Another headache developed in 1961 when an anti-DeSapio ally from Murray Hill donated 40 folding chairs to the club. But she hated Wagner and when we endorsed him she demanded I ship back her chairs. I told her that was a membership decision and she would have to make the appeal in a formal resolution. She dropped the issue but never forgave me.

Because of the strong anti-DeSapio feeling among Lehman, Roosevelt and their friends, we were able to raise some respectable money from Democrats who had it. In 1961, the club leadership found V.I.D. quarters on W. Fourth St. too cramped. At its peak, the club had almost 1,000 members with more than 200 really active. A musical group had the room next door and they specialized in playing bongo drums. We told the landlord we needed the space and he went along. We got rid of the bongo drums, had the wall torn down between the two rooms and doubled our space.

The purist-pragmatic split popped up again in 1963 or ’64 when Assemblyman Bill Passannante decided to leave Tamawa, where he had spent his entire political life, and join V.I.D. His family had been close friends of DeSapio, who no doubt was responsible for Passannante being in the Assembly. Politically, he belonged in V.I.D. because he had a record that was much more liberal than positions help by most of DeSapio’s close supporters.

The V.I.D. purists insisted that Passannante personally denounce DeSapio or they would oppose his membership. He refused. Once more, the moderates prevailed.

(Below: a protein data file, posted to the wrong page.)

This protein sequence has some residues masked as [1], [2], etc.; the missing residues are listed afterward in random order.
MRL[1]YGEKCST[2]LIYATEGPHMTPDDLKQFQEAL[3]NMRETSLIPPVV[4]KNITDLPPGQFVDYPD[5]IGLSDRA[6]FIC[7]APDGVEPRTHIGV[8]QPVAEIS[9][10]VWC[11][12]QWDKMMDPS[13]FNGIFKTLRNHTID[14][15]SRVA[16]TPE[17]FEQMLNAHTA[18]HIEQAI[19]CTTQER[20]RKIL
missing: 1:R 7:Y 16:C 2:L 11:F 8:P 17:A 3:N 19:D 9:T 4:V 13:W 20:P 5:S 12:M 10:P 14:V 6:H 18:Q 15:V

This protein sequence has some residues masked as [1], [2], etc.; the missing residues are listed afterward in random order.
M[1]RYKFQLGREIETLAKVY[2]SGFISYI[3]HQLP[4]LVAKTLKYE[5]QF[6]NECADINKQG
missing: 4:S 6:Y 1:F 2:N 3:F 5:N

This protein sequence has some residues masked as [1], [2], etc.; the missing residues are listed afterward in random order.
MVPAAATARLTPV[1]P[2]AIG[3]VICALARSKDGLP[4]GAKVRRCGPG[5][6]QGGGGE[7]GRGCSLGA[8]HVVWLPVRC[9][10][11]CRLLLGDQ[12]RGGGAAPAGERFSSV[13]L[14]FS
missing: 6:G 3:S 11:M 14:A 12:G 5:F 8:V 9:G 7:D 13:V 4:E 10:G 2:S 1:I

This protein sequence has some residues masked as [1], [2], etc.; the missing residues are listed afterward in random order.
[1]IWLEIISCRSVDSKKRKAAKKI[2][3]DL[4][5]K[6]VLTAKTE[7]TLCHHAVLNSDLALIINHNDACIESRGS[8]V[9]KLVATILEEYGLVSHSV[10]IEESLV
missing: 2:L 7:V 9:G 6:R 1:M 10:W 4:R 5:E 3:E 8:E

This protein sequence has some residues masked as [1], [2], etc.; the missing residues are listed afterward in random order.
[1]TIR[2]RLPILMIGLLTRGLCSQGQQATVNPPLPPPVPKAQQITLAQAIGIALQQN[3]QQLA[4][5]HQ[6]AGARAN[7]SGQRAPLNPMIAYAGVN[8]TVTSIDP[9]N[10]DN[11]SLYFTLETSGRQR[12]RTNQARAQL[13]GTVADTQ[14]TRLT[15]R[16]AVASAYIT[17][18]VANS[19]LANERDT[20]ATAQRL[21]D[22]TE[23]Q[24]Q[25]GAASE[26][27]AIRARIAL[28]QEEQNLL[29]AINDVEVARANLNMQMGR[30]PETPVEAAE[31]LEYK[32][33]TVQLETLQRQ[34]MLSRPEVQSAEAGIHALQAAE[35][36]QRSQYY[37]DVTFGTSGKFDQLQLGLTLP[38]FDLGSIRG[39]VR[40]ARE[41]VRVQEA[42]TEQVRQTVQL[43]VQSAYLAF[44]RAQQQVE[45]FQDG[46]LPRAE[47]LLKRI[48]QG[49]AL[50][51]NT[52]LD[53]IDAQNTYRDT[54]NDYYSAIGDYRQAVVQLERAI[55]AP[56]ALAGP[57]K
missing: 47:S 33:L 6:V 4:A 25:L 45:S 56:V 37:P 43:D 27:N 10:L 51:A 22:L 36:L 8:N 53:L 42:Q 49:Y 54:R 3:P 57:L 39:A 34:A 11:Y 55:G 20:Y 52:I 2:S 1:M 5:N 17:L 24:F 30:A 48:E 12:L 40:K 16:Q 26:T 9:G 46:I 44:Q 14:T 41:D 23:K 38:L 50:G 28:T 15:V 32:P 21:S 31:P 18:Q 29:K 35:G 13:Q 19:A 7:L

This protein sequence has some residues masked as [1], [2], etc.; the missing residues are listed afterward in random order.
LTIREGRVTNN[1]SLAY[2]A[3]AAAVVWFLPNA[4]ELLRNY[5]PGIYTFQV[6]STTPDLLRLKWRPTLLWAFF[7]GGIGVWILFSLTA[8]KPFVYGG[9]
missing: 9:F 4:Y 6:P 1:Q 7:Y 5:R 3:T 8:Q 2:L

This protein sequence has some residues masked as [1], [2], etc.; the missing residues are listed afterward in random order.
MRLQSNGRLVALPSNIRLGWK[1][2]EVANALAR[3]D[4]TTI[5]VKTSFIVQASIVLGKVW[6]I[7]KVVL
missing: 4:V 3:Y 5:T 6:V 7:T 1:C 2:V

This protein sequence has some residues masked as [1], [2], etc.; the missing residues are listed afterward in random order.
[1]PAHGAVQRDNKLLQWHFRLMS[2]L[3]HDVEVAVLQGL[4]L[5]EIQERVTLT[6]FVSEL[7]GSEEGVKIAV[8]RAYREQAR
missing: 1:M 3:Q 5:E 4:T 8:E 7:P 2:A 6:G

Certainly the most important political figure to emerge from V.I.D. was Ed Koch, later to be three-time mayor of the city. But early on, Koch had difficulty deciding on his political affiliation and he could well be called a flip-flopper. He had joined Tamawa before V.I.D. existed, and then joined V.I.D. when it formed. But in 1958 or ’59 he had a change of heart and went back to Tamawa. In 1960, he was back in V.I.D., running a losing race against Carol Greitzer for club president.

Koch of course has always been unique, single-minded about his political future and fully dedicated to public office. A clue to his personality may have been best described by his close friend Dan Wolf, founding editor of the Village Voice, who once said: “When Ed Koch looks in the mirror, it’s the greatest love story since ‘Tristan and Isolde.’”

When V.I.D. backed Koch against Passannante in 1962 in the Democratic Assembly primary, the club had to run against Wagner and Lehman, who wanted to heal the wounds in the Italian community after beating DeSapio. Passannante, with a liberal record in Albany, whipped Koch, 62 percent to 38 percent, at which point Koch became a very bad loser (although he would later look back at his loss as a godsend).

There had been a congressional primary, too, and Koch felt some club members had focused on that race, rather than his own.

In short, Koch blamed V.I.D.’ers for his loss, singling out Steve Berger, later director of the Port Authority; Micki Wolter, who ran the city’s bible, the Green Book, during the Koch administration; George Delaney, an attorney who now dabbles in Westchester politics; and this writer. Koch lost by a whopping 24 percent. It was the biggest political compliment ever paid us. Thus, by Koch’s math, each person he blamed cost him 6 percent of the vote.